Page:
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4 Pitfalls of Holiday Season Food Demo Marketing

November 20, 2017

 

The  atmosphere in the store is festive. Jingles are playing as shoppers navigate their carts through the crowded aisles. I am standing behind my demo table, full of great delicacies, some steeped in centuries of tradition and gastronomical delight, yet to be discovered by passing customers. When I invite them for a taste,  they often turn to me with a mouth full of golf ball sized samples from the of pre-cut goodies put out by store staff (passive sampling). In many cases they have no idea what it was and their palate is compromised.

 

This makes me wonder - Why do so many brands choose to spend the lion's share of their experiential marketing budget for the least opportune time of the year. The time when Holiday Season stress and chaos prevents potential customers from  experiencing the products more fully.

 

While it is common knowledge (or urban myth) that nearly 75% of retail sales are done during the last quarter of the year, people shop and eat every day. So why are  producers, distributors, brokers, buyers and store staff so determined to cram so many demos into this period and largely ignore opportunities during other periods? Almost 3 times more demos take place in November and December than in other months. Producers spend 36% of their entire annual budget during the 4th Quarter while store staff, demo companies and coordinators are struggling to keep the many moving parts, involved in a successful demo, balanced in the air like a circus act, so that none of them come crashing down.

 

Would it surprise you to learn that these demos are not the most successful in terms of taste to sales conversion or raising brand awareness? The analysis of 10 years worth of data, collected from thousands of demo reports conducted for multiple brands, shows that the answer is a resounding NO.

 

 

 

 

Some of the pitfalls of "peak season" demos are:

 

  • Very high traffic in stores is detrimental to successful exposure of your products to consumers. Conversion rates are much higher with fewer competing demos in the store, when you can engage with customers more fully. In many cases the story or history of a product creates the connection with the customer that entices them to take your products home. They simply do not have that kind of bandwidth to engage in a very crowded setting. Here is an example from one of our Brand Ambassadors' demo report "There were many other demos going on and many people seemed displeased by the smaller samples available on my table (Whole Foods had passive samples of large size) and wanted more than one, without being interested in actually purchasing. I was able however to find some people that were interested and engaged them, and was able to sell, but it was really difficult at this location especially with people wanting just to eat and not interested in what they were trying. Kira (store employee) also mentioned that it was one of their slowest days of the year and they were getting ready for a big rush before the end of the month."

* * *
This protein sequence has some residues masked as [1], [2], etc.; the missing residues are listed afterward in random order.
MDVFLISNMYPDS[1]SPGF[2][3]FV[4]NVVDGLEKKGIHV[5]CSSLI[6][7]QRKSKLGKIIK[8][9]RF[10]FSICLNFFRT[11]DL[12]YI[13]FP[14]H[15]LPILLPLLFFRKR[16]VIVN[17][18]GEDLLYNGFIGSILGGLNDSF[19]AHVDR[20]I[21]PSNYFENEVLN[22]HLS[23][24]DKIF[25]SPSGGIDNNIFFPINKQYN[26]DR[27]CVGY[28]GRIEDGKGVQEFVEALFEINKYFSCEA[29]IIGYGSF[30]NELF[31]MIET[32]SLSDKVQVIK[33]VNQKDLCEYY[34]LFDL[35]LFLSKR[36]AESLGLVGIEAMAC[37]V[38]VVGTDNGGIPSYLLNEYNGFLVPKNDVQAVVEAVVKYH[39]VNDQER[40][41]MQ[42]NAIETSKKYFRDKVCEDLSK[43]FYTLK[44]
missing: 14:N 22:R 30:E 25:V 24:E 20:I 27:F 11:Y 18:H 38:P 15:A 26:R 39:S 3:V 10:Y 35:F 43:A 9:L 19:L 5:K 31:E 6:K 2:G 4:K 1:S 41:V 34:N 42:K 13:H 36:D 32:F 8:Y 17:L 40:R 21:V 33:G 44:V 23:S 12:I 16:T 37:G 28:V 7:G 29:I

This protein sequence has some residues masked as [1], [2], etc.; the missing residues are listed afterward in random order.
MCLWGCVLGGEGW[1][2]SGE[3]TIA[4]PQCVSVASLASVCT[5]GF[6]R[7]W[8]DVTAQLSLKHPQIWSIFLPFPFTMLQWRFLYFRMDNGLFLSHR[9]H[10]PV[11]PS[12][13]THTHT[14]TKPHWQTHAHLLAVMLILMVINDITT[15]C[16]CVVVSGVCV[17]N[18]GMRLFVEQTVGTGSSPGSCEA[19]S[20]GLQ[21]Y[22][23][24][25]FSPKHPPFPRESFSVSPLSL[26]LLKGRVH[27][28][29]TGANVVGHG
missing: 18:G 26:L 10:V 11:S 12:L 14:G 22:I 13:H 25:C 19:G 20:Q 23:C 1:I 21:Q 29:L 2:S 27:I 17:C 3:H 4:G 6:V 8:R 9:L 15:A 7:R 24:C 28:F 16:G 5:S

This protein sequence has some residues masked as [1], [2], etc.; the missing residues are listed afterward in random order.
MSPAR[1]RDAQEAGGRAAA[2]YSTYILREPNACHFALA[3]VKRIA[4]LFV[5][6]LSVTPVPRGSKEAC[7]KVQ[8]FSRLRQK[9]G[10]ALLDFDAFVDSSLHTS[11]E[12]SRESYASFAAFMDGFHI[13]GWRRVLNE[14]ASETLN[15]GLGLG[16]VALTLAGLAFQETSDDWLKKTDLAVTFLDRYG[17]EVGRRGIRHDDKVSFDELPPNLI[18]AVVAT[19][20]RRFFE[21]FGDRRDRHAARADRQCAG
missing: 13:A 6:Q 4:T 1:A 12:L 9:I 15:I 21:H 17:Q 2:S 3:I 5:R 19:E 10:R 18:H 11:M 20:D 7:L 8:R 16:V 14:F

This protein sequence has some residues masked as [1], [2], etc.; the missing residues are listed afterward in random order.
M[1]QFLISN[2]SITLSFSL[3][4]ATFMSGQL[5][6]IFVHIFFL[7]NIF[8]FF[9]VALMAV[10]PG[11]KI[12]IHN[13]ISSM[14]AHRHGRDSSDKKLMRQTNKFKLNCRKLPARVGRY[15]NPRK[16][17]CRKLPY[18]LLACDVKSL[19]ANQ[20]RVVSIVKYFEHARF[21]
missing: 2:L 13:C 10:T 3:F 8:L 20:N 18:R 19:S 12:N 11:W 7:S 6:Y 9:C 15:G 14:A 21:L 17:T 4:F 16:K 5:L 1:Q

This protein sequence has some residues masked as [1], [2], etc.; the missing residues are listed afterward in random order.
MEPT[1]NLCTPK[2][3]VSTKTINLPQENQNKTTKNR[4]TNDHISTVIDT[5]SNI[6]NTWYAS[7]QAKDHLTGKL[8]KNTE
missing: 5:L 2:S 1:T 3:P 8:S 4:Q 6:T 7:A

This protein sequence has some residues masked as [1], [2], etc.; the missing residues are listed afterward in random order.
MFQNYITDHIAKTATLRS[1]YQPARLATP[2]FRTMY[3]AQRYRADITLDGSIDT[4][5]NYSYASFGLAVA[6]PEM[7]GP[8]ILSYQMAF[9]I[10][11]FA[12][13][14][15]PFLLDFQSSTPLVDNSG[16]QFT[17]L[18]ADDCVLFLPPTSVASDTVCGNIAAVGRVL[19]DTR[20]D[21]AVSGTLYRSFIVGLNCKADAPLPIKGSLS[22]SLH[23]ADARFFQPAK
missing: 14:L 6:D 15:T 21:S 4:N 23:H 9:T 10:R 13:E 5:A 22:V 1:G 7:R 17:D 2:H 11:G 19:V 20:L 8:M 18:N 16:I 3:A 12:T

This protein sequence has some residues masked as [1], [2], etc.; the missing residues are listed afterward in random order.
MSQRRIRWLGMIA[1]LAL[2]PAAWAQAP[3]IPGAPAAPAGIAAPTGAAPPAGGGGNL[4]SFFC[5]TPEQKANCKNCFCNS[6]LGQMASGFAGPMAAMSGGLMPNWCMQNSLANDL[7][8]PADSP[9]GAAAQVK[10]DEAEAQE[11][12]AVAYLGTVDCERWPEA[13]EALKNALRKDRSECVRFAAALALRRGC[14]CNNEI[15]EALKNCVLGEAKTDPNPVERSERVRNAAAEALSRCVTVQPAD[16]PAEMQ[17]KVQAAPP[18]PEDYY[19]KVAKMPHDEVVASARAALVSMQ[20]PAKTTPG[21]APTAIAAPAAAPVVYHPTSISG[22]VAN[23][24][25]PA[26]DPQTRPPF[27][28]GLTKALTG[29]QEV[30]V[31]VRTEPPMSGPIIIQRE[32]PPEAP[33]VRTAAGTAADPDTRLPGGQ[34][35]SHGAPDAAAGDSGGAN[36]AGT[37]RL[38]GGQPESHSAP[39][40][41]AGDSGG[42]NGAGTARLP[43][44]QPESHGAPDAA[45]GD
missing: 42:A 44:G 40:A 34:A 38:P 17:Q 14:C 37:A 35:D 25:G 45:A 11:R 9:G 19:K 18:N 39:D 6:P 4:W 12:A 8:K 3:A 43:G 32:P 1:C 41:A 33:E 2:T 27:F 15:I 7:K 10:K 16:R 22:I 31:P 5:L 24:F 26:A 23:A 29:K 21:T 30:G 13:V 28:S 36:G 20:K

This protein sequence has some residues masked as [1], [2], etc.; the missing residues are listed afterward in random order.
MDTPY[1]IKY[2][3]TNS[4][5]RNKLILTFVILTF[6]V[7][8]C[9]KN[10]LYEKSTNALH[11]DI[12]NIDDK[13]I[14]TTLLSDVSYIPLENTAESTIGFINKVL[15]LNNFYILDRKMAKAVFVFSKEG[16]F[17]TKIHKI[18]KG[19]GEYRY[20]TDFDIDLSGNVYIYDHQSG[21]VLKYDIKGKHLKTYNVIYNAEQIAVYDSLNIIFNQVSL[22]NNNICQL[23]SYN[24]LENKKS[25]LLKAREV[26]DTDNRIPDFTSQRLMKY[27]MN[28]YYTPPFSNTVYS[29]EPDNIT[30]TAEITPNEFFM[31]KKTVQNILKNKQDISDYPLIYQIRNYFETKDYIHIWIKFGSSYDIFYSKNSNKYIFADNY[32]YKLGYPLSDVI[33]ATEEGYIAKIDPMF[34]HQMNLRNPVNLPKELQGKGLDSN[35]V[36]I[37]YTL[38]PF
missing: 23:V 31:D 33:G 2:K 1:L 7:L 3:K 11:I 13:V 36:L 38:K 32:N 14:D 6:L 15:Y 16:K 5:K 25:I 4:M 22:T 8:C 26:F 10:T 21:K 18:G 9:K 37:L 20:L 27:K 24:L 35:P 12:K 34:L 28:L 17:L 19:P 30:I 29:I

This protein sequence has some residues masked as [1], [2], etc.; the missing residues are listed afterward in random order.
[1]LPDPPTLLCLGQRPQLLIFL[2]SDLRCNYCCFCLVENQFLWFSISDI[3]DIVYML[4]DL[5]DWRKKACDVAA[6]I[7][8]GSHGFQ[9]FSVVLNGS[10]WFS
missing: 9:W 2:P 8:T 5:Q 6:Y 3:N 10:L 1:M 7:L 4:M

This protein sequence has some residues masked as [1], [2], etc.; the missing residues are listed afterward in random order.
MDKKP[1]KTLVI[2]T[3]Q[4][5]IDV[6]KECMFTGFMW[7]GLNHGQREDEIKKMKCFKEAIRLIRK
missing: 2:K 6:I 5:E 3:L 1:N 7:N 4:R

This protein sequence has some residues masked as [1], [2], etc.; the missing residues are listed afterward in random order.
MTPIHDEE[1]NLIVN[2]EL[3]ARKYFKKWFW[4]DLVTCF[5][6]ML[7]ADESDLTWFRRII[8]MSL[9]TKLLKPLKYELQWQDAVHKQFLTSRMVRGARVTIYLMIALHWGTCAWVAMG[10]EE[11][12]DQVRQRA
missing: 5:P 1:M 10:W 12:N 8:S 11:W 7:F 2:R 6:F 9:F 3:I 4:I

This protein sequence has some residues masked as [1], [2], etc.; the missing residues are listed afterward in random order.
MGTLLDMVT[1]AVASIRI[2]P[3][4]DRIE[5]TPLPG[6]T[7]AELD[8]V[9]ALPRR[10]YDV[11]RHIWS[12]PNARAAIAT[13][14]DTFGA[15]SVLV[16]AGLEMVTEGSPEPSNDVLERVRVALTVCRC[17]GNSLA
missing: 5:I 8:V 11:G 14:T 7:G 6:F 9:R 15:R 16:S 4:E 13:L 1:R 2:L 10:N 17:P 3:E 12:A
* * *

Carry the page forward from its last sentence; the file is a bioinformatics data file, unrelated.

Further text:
• Supply chains are stressed to the limits and your products may likely be in limited supply  for your Brand Ambassadors to demo. In the Holiday season with the increased volume of demos there is a corresponding increase in  the number of cracks between which your orders and details can easily fall through.

 

  • Store personnel are over tasked and too stressed, to be as supportive as in off peak times, to assist Brand Ambassadors in locating the best space for their tables and keep a steady supply of product and samples as they sell through.

 

  • Scheduling good days and time slots for demos is very challenging, as blacked out days and high demand for demo slots overwhelms store personnel responsible for allocation.

 

People come to buy food every day of every week of the year. Their experience with your product can be much more effective and lasting without the distractions and stress of the Holiday Season. Get more bang for your marketing buck during times of lower stress and higher consumer receptivity.  

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